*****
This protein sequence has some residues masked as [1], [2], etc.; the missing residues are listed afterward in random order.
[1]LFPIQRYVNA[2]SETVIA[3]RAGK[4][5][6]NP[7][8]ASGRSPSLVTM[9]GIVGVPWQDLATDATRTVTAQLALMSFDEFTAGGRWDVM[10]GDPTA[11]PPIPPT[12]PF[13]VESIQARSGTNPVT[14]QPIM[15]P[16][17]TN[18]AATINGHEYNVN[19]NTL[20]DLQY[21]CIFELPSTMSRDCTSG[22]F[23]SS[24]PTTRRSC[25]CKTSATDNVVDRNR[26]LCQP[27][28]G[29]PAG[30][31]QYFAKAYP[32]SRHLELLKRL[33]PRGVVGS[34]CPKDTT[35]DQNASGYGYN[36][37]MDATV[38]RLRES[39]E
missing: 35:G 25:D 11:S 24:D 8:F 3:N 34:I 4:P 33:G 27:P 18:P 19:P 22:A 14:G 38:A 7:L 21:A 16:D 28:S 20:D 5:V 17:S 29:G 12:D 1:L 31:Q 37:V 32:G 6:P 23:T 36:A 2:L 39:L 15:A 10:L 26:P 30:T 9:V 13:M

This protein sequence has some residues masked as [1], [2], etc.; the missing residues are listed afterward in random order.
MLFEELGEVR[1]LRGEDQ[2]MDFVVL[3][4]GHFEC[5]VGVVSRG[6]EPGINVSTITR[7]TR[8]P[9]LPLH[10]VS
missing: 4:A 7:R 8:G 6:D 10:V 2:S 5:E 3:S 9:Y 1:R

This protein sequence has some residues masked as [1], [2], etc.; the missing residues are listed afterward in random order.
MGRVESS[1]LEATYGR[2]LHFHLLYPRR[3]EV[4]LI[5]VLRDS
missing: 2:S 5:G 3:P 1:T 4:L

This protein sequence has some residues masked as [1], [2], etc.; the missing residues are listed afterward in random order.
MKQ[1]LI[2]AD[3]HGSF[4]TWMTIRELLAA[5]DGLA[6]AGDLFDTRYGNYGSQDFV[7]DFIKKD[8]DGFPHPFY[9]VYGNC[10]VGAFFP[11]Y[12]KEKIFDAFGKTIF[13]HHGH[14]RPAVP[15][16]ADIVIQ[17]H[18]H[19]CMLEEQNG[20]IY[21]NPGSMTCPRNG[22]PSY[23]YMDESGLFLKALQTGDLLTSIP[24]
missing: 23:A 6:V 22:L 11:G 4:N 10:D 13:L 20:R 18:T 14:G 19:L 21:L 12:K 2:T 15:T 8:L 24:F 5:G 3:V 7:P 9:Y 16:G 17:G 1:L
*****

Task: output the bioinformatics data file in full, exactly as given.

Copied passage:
This protein sequence has some residues masked as [1], [2], etc.; the missing residues are listed afterward in random order.
[1]LFPIQRYVNA[2]SETVIA[3]RAGK[4][5][6]NP[7][8]ASGRSPSLVTM[9]GIVGVPWQDLATDATRTVTAQLALMSFDEFTAGGRWDVM[10]GDPTA[11]PPIPPT[12]PF[13]VESIQARSGTNPVT[14]QPIM[15]P[16][17]TN[18]AATINGHEYNVN[19]NTL[20]DLQY[21]CIFELPSTMSRDCTSG[22]F[23]SS[24]PTTRRSC[25]CKTSATDNVVDRNR[26]LCQP[27][28]G[29]PAG[30][31]QYFAKAYP[32]SRHLELLKRL[33]PRGVVGS[34]CPKDTT[35]DQNASGYGYN[36][37]MDATV[38]RLRES[39]E
missing: 35:G 25:D 11:S 24:D 8:F 3:N 34:I 4:P 33:G 27:P 18:P 19:P 22:A 14:G 38:A 7:L 21:A 16:D 28:S 20:D 5:V 17:S 29:G 12:D 1:L 31:Q 37:V 32:G 6:P 23:T 36:A 2:L 39:L 15:A 10:L 26:P 30:T 9:V 13:M

This protein sequence has some residues masked as [1], [2], etc.; the missing residues are listed afterward in random order.
MLFEELGEVR[1]LRGEDQ[2]MDFVVL[3][4]GHFEC[5]VGVVSRG[6]EPGINVSTITR[7]TR[8]P[9]LPLH[10]VS
missing: 4:A 7:R 8:G 6:D 10:V 2:S 5:E 3:S 9:Y 1:R

This protein sequence has some residues masked as [1], [2], etc.; the missing residues are listed afterward in random order.
MGRVESS[1]LEATYGR[2]LHFHLLYPRR[3]EV[4]LI[5]VLRDS
missing: 2:S 5:G 3:P 1:T 4:L

This protein sequence has some residues masked as [1], [2], etc.; the missing residues are listed afterward in random order.
MKQ[1]LI[2]AD[3]HGSF[4]TWMTIRELLAA[5]DGLA[6]AGDLFDTRYGNYGSQDFV[7]DFIKKD[8]DGFPHPFY[9]VYGNC[10]VGAFFP[11]Y[12]KEKIFDAFGKTIF[13]HHGH[14]RPAVP[15][16]ADIVIQ[17]H[18]H[19]CMLEEQNG[20]IY[21]NPGSMTCPRNG[22]PSY[23]YMDESGLFLKALQTGDLLTSIP[24]
missing: 23:A 6:V 22:L 11:G 4:N 10:D 13:L 20:R 18:T 14:G 19:L 21:L 12:K 2:T 15:T 8:L 24:F 5:G 3:V 7:P 9:Y 16:G 17:G 1:L